Mudhoney Play Down Role In Grunge Movement

21 December 2013 | 1:04 pm | Mark Hebblewhite

Steve Turner gets frank about the '90s phenomenon

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"Australia may not have been our first ever overseas tour, but we've always had a really strong connection with you guys,” reveals Turner. “For one, we loved a lot of the underground Australian bands of the '80s like The Scientists – they were really influential for what we were doing. And of course record labels like Au Go Go and Waterfront there in Sydney licensed our albums from Sub Pop pretty early on so people were able to get the records easily. That led to us coming over to Australia for the first time in 1990 – and the shows were great because of the presence and support we already had in Australia.”

Although they had early positive connections to places like Australia, Mudhoney's patented punk rock wall of fuzz has always been something of an 'outside sound'. Despite their obvious roots in classic metal, the black-shirt-and-jeans metal fraternity were always indifferent to Mudhoney. Fucked-up skaters and punk rock kids on the other hand couldn't get enough, despite Mudhoney's more traditional musical roots.

“We're as much Black Flag as we are Black Sabbath,” Turner admits as he seeks to explain things. “When we started out we classified ourselves as a punk rock band – and we thought of ourselves as punk rock kids. Sure we liked heavier stuff like Blue Cheer – but we basically played punk rock. We didn't play blazing solos or wear all black – so it's not surprising that the metal kids didn't know what to make of us. I mean I still think of myself as a punk rocker – and a skateboarder for that matter (laughs). And as for people not willing to give us a try because of the way we look – well that's never going to change and really we don't care because there's nothing we can do about it.”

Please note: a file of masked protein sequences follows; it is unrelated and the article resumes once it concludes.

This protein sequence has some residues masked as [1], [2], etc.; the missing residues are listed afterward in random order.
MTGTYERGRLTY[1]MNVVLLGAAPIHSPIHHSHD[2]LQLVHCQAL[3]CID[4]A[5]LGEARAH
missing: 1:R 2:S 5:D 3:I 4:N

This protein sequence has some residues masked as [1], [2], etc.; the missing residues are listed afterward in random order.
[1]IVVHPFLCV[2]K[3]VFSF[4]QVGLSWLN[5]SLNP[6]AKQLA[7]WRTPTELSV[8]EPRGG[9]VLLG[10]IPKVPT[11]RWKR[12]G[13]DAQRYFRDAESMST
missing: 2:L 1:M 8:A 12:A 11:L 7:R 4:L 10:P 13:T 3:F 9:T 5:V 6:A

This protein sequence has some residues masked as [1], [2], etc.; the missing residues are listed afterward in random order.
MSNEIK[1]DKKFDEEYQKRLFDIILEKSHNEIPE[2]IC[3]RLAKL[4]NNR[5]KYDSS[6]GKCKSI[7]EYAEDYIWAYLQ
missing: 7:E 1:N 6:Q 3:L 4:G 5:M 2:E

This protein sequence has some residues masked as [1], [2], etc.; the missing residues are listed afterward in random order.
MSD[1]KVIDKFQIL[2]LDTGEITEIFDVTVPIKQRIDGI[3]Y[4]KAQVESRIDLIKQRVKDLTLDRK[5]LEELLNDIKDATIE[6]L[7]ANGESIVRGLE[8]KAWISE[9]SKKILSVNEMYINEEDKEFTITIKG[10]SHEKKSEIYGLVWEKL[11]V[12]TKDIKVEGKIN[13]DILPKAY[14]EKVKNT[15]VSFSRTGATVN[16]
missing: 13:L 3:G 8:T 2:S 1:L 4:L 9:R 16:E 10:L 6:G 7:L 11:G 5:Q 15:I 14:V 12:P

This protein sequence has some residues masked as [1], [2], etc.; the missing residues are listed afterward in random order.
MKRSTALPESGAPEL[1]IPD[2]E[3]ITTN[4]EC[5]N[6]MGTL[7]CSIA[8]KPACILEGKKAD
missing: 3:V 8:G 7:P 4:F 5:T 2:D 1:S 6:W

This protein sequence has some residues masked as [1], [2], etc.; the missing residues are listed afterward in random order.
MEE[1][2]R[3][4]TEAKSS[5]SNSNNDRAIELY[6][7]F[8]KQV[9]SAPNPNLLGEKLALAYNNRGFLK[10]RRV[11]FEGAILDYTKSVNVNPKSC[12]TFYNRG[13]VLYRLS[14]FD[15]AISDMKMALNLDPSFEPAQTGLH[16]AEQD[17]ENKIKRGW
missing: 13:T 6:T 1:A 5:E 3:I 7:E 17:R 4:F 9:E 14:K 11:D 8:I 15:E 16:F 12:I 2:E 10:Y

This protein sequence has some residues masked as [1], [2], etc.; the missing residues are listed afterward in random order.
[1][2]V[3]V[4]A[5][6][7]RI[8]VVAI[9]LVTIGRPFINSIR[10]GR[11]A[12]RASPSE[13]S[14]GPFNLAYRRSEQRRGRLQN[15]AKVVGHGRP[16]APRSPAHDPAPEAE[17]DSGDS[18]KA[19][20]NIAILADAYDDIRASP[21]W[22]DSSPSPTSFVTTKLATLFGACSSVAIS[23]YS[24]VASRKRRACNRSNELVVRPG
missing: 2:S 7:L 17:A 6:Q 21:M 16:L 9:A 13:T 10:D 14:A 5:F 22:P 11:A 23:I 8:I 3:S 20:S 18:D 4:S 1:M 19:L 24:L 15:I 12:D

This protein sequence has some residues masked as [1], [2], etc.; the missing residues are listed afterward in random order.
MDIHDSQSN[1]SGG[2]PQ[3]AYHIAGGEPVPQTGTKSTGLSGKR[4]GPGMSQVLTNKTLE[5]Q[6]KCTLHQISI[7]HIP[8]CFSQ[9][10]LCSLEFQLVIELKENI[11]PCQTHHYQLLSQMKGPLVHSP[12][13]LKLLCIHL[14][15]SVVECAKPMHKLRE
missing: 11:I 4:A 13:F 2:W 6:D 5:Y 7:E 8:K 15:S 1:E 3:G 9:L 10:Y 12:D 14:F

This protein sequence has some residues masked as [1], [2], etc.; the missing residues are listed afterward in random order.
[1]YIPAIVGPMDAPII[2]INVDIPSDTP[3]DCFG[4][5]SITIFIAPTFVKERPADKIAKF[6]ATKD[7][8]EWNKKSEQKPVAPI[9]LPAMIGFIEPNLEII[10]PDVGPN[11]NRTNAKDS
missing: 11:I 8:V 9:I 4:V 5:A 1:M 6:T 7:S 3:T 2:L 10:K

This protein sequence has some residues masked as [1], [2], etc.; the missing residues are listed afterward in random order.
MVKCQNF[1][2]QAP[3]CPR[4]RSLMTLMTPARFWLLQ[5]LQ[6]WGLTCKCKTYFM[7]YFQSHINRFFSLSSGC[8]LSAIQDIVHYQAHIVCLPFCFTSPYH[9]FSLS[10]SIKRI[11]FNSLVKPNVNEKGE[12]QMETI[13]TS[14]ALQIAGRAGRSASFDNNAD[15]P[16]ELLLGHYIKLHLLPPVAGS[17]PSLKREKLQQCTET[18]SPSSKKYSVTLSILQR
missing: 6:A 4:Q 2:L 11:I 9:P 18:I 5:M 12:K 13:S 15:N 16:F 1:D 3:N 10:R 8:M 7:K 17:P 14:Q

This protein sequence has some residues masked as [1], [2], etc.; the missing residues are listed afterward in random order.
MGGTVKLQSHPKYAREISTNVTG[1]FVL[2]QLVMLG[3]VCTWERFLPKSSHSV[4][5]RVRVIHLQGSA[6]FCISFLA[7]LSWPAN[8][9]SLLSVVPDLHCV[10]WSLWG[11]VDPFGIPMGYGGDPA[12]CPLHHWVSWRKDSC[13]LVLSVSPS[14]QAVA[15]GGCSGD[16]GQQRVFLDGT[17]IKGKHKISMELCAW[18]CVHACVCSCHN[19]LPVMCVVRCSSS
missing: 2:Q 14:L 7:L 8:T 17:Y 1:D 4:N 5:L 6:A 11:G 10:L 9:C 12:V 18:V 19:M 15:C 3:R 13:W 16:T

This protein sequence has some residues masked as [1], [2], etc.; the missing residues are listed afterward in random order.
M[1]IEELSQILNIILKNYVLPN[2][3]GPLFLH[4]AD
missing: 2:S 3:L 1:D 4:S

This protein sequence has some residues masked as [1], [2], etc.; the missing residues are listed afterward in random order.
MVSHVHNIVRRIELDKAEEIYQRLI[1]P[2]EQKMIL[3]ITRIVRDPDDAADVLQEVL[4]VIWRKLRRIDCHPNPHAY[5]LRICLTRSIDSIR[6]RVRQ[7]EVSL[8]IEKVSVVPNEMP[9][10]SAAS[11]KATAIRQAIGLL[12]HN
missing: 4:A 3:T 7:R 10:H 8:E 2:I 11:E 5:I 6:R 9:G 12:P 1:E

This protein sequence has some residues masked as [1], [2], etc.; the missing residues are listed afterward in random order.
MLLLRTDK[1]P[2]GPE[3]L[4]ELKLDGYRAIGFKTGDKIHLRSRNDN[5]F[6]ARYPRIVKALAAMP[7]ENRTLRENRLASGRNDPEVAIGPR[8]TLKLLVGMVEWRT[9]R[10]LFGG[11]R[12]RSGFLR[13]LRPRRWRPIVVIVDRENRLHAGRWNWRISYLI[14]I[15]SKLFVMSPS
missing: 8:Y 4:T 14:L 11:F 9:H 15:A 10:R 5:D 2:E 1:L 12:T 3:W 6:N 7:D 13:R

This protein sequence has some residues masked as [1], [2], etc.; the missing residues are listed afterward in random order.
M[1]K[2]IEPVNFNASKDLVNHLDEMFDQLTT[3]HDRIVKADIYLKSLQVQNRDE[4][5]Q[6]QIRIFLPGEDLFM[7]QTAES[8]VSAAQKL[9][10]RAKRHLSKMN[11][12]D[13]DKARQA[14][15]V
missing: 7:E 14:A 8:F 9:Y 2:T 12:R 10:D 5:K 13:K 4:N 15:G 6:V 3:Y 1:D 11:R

These days the so-called 'grunge' phenomenon of the late '80s and early '90s has been mythologised beyond all recognition. The accepted wisdom states that an invasion of no-nonsense guitar bands from Seattle singlehandedly changed the face of music – in the process killing off hair metal once and for all. Turner, however, is more circumspect.

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“Look, I think there's a glimmer of truth to all that but I'd never lay any claim to Mudhoney having anything to do with that. It is true that when Nirvana hit big and topped the charts it was a really big deal. After that you had Pearl Jam and Alice In Chains who also did really well. And when you look at the albums the hair metal bands put out in 1992, they all tried to look more down and dirty – so there's no doubt that Seattle bands did change the industry.

“It's funny though. The success of all these bands didn't really change what we in Mudhoney thought was possible for our own band. We knew we were never going to be number one in the charts. Sure we signed to a major label but we always had really modest expectations – and that attitude has stayed with us right up until today.”